2.2 Verification of the TP method
The TP method was verified mathematically by a computer simulation, in which the inverse Gaussian distribution was used. In the computer simulation, three EMG models (
3. Application samples of the TP method and its derivatives
In this subsection, several application samples of the TP method and its derivatives are introduced. Table 1 summarizes the major findings that are presented.
|Target||Parameter||Food factors||Human factors|
|Taste (chemical stimuli)||Texture and shape (physical stimuli)||Aging||Body position|
|Five basic taste qualities||Umami|
|Suprahyoid (SH) activity pattern during swallowing||TP value||Sourness and bitterness in sample foods affected (see 3.1.1)||Higher concentrations of umami substances weakly affected (see 3.1.2)||Textural properties of sample foods partly affected (see 3.2.2)||—||Body position did not affect but did affect tongue activity pattern (see 3.3)|
|InP value||—||Higher concentrations of umami substances weakly affected (see 3.1.2)||—||Aged group differed from young and middle-aged groups (see 3.2.1)||—|
|Masseteric (Mass) activity pattern during chewing||TP value||Sweetness in sample foods affected (see 3.4)||—||Advance of chewing sequences affected (see 3.5.1 and 3.5.2)||—||—|
3.1 Effects of food taste on suprahyoid activity patterns during swallowing
3.1.1 Five basic taste qualities
Ten healthy young volunteers (five males and five females) were recruited as participants for the experiment. Each participant was recorded a SH surface EMG during swallowing of sample foods. A starch-based thickening agent, Mousse-up (MU, Nisshin Science, Yokohama, Japan), developed especially for dysphagic patients, was used as a basic material for the sample food. In this study, MU was dissolved in distilled water with taste substances for the five basic qualities (sweet, salty, sour, bitter, and umami); the tasteless sample food was prepared by dissolving MU in distilled water only. The used five taste substances and their concentrations were as follows: 0.5 M of sucrose (SUC) for sweet tastes, 0.5 M of sodium chloride (NaCl) for salty tastes, 0.1 M of hydrochloric acid (HCl) for sour tastes, 0.0001 M of quinine hydrochloride (QHCl) for bitter tastes, and 0.02 M of monosodium glutamate (MSG) for umami tastes. Each participant was seated on a chair comfortably; approximately 8 g of one of the six sample foods (five with tastes and one without taste) at room temperature was placed randomly on the tongue (approximately 25°C), and participants were instructed to swallow the sample in one gulp. Each trial was followed by a rinse of the mouth with a sufficient amount of tap water. Occurrence of swallowing was monitored with a concomitant record of laryngeal movement. Two sessions were repeated for each participant, and the two sessions were separated by at least 1 week.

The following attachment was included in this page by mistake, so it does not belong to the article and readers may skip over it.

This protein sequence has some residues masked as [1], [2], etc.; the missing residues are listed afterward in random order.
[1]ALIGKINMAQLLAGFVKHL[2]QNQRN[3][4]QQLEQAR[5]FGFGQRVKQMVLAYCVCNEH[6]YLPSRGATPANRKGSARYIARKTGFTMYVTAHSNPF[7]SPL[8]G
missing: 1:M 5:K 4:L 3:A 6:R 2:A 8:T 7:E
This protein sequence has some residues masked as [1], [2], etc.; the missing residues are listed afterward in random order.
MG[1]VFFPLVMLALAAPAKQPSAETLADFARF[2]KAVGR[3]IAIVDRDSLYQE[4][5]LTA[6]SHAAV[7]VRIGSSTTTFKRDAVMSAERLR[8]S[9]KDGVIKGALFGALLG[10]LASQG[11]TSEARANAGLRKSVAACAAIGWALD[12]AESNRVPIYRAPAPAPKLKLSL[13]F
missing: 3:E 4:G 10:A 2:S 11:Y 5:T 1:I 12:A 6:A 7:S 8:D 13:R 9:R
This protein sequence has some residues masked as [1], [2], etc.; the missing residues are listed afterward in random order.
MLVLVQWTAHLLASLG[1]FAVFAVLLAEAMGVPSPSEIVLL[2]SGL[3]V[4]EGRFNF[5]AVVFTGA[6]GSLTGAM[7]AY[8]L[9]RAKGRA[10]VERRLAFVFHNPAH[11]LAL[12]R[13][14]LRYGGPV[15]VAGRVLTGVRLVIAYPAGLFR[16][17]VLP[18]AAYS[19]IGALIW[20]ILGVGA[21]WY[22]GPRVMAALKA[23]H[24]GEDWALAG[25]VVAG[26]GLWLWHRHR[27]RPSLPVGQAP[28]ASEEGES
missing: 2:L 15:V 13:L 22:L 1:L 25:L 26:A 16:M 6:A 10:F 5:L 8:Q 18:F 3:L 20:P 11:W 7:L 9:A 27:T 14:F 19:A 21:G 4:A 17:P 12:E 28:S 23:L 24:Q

The six averages of calculated T50 values ranged from 0.498 ± 0.047 (mean ± standard deviation; for a sour sample food) to 0.572 ± 0.070 (for a tasteless sample food) in the first session and from 0.540 ± 0.082 (for a bitter sample food) to 0.571 ± 0.073 (for a sweet sample food) in the second session. The average T50 value for the sour sample food was close to 0.500, which was expected for half of the final cumulatively integrated SH EMG on the standardized time scale. In contrast, the average T50 value in the tasteless sample food clearly exceeded 0.500. The average T50 values imply that the SH muscles produced a spindle-shaped (or symmetric) firing pattern with the sour food and an incrementing firing pattern to the tasteless one (see “Necessity of a new parameter for activity pattern” section, especially Figure 1, and see Figure 2 in ). In addition to the T50 values, the subjective difficulty during swallowing was examined with a psychometric method used in a previous study . The examination revealed that the sour and bitter sample foods increased the subjective difficulty of swallowing. The SH activity patterns evoked by the sour and bitter samples are congruent with the previous finding of subjective difficulty associated with swallowing of those foods .